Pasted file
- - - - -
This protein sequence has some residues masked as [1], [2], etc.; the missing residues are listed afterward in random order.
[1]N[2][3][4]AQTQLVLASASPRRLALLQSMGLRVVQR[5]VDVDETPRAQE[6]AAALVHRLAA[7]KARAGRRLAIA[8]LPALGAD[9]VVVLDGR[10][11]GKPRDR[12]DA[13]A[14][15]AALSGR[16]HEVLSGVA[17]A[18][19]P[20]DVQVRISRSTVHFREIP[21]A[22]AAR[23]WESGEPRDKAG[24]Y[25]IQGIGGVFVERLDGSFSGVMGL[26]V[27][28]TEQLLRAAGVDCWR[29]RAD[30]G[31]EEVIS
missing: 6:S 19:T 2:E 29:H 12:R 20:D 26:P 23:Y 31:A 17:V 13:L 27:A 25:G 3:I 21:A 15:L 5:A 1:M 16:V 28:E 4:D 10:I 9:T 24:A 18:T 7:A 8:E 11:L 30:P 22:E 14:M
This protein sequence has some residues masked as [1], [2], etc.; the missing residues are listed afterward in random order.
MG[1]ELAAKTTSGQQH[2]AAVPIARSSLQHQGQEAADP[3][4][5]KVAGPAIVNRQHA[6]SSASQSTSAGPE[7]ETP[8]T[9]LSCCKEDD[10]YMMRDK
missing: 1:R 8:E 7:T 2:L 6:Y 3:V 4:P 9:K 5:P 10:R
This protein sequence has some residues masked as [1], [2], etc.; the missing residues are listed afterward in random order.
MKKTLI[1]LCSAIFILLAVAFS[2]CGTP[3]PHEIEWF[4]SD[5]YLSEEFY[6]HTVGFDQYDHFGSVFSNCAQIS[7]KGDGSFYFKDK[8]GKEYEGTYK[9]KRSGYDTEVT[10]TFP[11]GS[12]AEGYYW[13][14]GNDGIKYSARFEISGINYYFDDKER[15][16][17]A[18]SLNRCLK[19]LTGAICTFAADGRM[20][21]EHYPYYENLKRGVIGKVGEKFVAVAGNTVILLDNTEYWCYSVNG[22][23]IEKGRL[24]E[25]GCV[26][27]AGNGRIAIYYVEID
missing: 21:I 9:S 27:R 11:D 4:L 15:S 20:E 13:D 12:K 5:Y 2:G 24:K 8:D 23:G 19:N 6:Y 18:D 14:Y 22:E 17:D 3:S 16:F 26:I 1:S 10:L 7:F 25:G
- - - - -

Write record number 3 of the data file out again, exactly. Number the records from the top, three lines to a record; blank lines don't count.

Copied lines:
This protein sequence has some residues masked as [1], [2], etc.; the missing residues are listed afterward in random order.
MKKTLI[1]LCSAIFILLAVAFS[2]CGTP[3]PHEIEWF[4]SD[5]YLSEEFY[6]HTVGFDQYDHFGSVFSNCAQIS[7]KGDGSFYFKDK[8]GKEYEGTYK[9]KRSGYDTEVT[10]TFP[11]GS[12]AEGYYW[13][14]GNDGIKYSARFEISGINYYFDDKER[15][16][17]A[18]SLNRCLK[19]LTGAICTFAADGRM[20][21]EHYPYYENLKRGVIGKVGEKFVAVAGNTVILLDNTEYWCYSVNG[22][23]IEKGRL[24]E[25]GCV[26][27]AGNGRIAIYYVEID
missing: 21:I 9:S 27:R 11:D 4:L 15:S 20:E 13:D 12:K 5:Y 2:G 24:K 8:D 23:G 19:N 6:Y 18:D 14:Y 22:E 17:D 3:S 16:F 26:I 1:S 10:L 7:F 25:G